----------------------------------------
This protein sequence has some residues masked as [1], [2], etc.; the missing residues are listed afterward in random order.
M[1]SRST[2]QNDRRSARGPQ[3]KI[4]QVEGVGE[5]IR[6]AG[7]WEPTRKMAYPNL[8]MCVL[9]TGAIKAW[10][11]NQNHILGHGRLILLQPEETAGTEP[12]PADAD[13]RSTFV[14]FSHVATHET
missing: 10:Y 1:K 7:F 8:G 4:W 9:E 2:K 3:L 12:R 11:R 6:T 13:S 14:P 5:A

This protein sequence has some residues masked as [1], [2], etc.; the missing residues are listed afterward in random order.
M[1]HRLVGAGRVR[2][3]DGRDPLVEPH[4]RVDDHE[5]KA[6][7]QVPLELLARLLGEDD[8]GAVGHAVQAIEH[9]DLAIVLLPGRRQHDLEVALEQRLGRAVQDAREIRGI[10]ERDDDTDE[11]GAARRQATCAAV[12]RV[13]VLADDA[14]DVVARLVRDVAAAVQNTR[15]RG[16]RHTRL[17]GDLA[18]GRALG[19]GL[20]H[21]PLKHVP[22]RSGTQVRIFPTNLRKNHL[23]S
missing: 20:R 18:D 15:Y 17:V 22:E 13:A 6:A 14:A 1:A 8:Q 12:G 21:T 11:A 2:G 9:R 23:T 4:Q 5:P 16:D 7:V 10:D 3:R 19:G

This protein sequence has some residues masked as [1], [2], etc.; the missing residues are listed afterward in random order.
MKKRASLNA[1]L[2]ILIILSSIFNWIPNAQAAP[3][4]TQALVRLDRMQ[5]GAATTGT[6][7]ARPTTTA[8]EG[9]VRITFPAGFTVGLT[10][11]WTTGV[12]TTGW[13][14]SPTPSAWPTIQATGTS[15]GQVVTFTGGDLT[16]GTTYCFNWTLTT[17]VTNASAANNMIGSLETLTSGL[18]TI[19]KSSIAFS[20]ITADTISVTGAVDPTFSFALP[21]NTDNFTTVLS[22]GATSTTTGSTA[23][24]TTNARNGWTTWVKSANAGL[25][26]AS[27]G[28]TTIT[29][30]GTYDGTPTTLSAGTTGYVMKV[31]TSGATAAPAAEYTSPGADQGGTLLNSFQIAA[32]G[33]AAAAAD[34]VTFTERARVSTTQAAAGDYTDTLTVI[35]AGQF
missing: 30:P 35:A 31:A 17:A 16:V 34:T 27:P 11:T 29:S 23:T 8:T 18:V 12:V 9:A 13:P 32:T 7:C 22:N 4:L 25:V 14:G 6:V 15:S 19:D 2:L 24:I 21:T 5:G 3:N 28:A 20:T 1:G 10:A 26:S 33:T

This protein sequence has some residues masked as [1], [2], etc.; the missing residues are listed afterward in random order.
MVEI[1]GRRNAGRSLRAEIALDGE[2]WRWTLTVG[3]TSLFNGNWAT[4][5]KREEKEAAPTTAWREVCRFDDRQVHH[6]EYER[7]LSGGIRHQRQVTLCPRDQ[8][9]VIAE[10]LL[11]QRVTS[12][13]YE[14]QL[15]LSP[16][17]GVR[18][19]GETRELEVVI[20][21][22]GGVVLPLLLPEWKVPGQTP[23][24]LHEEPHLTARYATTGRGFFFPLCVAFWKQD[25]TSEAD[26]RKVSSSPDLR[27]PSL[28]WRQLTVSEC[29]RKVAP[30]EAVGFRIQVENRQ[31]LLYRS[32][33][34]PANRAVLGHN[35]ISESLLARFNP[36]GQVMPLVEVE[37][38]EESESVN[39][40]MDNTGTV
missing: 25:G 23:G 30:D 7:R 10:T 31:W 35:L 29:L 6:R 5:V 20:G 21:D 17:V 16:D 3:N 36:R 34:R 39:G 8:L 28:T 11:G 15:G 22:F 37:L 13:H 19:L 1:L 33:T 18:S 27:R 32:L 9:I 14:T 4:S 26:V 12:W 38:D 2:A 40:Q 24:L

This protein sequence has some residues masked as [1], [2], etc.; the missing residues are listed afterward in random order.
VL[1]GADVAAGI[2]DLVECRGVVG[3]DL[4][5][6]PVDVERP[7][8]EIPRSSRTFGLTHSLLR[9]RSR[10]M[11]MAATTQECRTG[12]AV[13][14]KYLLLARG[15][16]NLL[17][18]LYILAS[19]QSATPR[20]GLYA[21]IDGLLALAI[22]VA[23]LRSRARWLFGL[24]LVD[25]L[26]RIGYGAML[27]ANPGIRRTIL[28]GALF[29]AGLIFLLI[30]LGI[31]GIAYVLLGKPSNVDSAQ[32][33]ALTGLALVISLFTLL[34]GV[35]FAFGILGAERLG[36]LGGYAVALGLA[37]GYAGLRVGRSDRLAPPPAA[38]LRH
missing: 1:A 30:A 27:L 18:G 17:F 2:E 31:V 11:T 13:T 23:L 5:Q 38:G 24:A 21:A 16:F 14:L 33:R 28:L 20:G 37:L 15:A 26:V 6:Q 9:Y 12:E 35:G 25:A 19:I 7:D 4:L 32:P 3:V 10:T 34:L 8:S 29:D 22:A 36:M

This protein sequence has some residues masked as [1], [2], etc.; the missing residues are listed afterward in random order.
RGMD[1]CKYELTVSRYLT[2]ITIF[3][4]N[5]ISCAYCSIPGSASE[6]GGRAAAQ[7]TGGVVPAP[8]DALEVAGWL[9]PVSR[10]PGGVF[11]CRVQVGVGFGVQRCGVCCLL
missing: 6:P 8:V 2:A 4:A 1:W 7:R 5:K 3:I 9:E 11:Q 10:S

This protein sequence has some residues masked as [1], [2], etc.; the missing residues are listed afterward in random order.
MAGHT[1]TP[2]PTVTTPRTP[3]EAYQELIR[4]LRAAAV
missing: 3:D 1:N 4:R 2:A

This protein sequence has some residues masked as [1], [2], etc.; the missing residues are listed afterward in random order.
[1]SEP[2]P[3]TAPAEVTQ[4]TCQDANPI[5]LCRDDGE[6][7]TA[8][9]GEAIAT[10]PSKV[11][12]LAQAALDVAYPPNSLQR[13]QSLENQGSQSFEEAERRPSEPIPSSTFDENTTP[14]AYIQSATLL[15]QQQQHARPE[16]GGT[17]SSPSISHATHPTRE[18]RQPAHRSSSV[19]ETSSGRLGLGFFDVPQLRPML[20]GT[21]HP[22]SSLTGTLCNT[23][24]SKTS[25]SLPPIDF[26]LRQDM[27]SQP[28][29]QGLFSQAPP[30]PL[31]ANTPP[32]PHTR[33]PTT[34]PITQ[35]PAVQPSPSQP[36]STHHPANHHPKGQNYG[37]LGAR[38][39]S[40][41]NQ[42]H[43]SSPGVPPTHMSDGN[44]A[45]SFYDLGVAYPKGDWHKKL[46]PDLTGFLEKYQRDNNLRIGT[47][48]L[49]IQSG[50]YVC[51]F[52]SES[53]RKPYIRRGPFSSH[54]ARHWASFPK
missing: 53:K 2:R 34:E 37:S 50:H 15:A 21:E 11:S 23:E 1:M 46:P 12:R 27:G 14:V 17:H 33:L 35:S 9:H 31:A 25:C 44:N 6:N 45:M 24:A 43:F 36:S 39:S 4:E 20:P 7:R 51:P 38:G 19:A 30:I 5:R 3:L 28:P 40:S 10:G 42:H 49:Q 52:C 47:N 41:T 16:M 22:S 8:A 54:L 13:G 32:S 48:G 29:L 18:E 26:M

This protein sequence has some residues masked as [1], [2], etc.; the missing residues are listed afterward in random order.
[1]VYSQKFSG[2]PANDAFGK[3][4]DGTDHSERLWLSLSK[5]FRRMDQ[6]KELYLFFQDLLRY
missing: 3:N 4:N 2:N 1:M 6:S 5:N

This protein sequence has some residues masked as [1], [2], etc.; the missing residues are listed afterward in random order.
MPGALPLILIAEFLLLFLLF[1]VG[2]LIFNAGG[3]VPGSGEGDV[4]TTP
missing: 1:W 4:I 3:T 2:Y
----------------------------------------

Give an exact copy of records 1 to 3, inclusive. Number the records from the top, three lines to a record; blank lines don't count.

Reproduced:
This protein sequence has some residues masked as [1], [2], etc.; the missing residues are listed afterward in random order.
M[1]SRST[2]QNDRRSARGPQ[3]KI[4]QVEGVGE[5]IR[6]AG[7]WEPTRKMAYPNL[8]MCVL[9]TGAIKAW[10][11]NQNHILGHGRLILLQPEETAGTEP[12]PADAD[13]RSTFV[14]FSHVATHET
missing: 10:Y 1:K 7:F 8:G 4:W 9:E 2:K 3:L 12:R 11:R 6:T 13:S 14:P 5:A

This protein sequence has some residues masked as [1], [2], etc.; the missing residues are listed afterward in random order.
M[1]HRLVGAGRVR[2][3]DGRDPLVEPH[4]RVDDHE[5]KA[6][7]QVPLELLARLLGEDD[8]GAVGHAVQAIEH[9]DLAIVLLPGRRQHDLEVALEQRLGRAVQDAREIRGI[10]ERDDDTDE[11]GAARRQATCAAV[12]RV[13]VLADDA[14]DVVARLVRDVAAAVQNTR[15]RG[16]RHTRL[17]GDLA[18]GRALG[19]GL[20]H[21]PLKHVP[22]RSGTQVRIFPTNLRKNHL[23]S
missing: 20:R 18:D 15:Y 17:V 22:E 13:A 6:A 14:A 1:A 8:Q 12:G 21:T 11:A 2:G 9:R 23:T 4:Q 5:P 16:D 7:V 10:D 3:R 19:G

This protein sequence has some residues masked as [1], [2], etc.; the missing residues are listed afterward in random order.
MKKRASLNA[1]L[2]ILIILSSIFNWIPNAQAAP[3][4]TQALVRLDRMQ[5]GAATTGT[6][7]ARPTTTA[8]EG[9]VRITFPAGFTVGLT[10][11]WTTGV[12]TTGW[13][14]SPTPSAWPTIQATGTS[15]GQVVTFTGGDLT[16]GTTYCFNWTLTT[17]VTNASAANNMIGSLETLTSGL[18]TI[19]KSSIAFS[20]ITADTISVTGAVDPTFSFALP[21]NTDNFTTVLS[22]GATSTTTGSTA[23][24]TTNARNGWTTWVKSANAGL[25][26]AS[27]G[28]TTIT[29][30]GTYDGTPTTLSAGTTGYVMKV[31]TSGATAAPAAEYTSPGADQGGTLLNSFQIAA[32]G[33]AAAAAD[34]VTFTERARVSTTQAAAGDYTDTLTVI[35]AGQF
missing: 30:P 35:A 31:A 17:A 16:V 34:T 27:P 11:T 29:S 23:T 8:T 18:V 12:V 9:A 13:P 32:T 7:C 22:N 4:L 25:V 14:G 6:V 15:S 19:D 2:L 24:I 21:T 5:G 3:N 28:A 20:T 1:G 10:A 26:S 33:T